be time for sectional conferences of work
ers In ths future. Mr. Ryder also advo
cated that these conferences in future be
held In smaller cities where there will be
fewer things to distrac t ths deli gates.
lie spoke of the evidence that public
sentiment has been aroused against child
labor and that the public will stay awake,
being now willing to fight against the evil.
The Nebraska child labor law he esteems
above the average and from experience aa
state labor commissioner he said that Ne
braska employers of children fully recog
nize that It would be futile to try to over
turn this law or attempt to make more
than minor amendments to it.
Nebraska Law Net Severe.
Mr. Wise took Issue with Mr. Ryder that
the Nebraska law ia In no danger and held
that only through the recognition of Indi
vidual responsibility In Its enforcement will
It be retained safe and efficient. He spoke
of the necessity of some feasible legislation
prohibiting child labor In occupations un
safe to the life and limbs of children, citing
the atatistlcs of one state where serious
accidents to children were 400 per cent
greater than to adults, and another state
where they were 1,100 per cent greater. He
urged the need of a chlldren'a bureau auch
as congress is now being asked to provide,
where official statistica may be gotten re
garding working children. He also urged
Industrial training In the achools and the
acholarshlp system, whereby children
whose Income is absolutely necessary to
the maintenance of a famly may be al
lowed to go to school and the atate or
county pay the family the equivalent of
what their earnings would be if they were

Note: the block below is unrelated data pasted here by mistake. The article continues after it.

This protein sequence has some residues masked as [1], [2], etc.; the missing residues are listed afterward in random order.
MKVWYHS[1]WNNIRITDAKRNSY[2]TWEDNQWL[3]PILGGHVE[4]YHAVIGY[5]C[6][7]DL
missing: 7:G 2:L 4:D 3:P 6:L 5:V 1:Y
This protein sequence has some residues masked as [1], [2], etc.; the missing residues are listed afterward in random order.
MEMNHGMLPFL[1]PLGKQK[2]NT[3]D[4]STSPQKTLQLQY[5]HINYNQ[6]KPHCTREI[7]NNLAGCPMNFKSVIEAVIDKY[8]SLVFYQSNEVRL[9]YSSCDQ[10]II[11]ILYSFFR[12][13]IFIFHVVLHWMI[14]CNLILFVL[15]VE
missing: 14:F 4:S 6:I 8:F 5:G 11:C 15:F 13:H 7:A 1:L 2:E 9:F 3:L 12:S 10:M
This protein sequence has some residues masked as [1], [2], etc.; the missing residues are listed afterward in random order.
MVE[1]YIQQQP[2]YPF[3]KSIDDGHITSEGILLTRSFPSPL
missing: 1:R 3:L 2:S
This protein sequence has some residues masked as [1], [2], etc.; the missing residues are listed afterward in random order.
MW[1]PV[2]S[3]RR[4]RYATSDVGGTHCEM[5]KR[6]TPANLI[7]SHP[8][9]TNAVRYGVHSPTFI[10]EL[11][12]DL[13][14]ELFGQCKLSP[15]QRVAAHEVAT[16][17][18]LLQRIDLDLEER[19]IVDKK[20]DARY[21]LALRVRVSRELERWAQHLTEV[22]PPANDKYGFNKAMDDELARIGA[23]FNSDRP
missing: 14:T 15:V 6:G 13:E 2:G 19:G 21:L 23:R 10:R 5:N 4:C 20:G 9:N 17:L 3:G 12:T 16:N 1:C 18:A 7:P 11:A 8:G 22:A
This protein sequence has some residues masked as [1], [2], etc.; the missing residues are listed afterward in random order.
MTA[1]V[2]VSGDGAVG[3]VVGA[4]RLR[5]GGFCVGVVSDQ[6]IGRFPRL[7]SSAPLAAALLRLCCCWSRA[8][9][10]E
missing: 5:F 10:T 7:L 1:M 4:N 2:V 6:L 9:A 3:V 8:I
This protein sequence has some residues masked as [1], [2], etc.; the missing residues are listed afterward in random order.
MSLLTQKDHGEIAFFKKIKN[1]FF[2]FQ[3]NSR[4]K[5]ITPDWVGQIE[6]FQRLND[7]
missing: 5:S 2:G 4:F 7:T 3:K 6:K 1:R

Mr. Gepson emphasized the need of co
operation among all workers along these
lines that their efforts might supplement
rather than duplicate.
Mr. Clark aald he was especially Im
pressed with President Roosevelt's evident
intimate knowledge of the conditions snd
needs of dependent children and his direct
and practical Ideas for the alleviation of
During the business hour of tha meeting
the club voted to Invite Governor and Mrs.
Shallenberger to be its guests at the next
open meeting, February IS, the governor to
be the principal speaker of the afternoon.
A luncheon will be given In their honor
at 12:30 at Hanson's cafe, which all mem
bers of the club will be privileged to at
tend. A resolution waa passed condemning the
Indiscriminate cartooning of public men,
officials and things, aa demoralizing and
conducive to disrespect.
WOULD KEEP GENERAL OFFICES
Bill Intredneed at Denver te Prevent
Removal of Colerade Sc leath
DENVER, Colo.. Feb. .-To prevent the
removal of the general offices of the Colo
rado and Southern railroad, distinctively a
Colorado Institution, is the purpose of a
bill introduced In the senate today bv
Senator Irby. Tha Colorado and Southern
was recently acquired by the James J. Hill
interests, and rumors have been current
that headquarters were to be removed
from Colorado and consolidated with tha
general officea of the Burlington road,
which is a part of the Hill system.
KIERAN GOES ON THE STAND
Head of Defnnct Financial Concern
Describes Hit Methods.
LIBEL HEAMNG TO BE RESUMED
Employee ef World Will Appear Be
fore Federal Grand Jarr in New
York TodayPall tser Re
turns to City.
NEW YORK, Feb. 2. Business methods
followed by the Fidelity Funding company
were described today by Patrick J. Kieran,
former president of the now bankrupt con
cern, at a hearing before Referee Peter
B. Olney to determine whether the com
pany la amenable to the federal bankruptcy
Mr.. Kieran told of the application of the
8t- Joseph's congregation of Milwaukee for
a loan of 1150,000.
"We gave them Immediately STt.000. for
which we took their notes,' he testified.
"These notes we immediately sold to the
Wisconsin National bank of Milwaukee.
Later we took a mortgage on the property,
called In tha notes and Issued our own bonds
on the mortgage, which we deposited with
tha Western Trust and Savings bank of
Chicago aa trustee."
Interest was charged at from 4 to ' 4i
per cent on the mortgages, the witness said,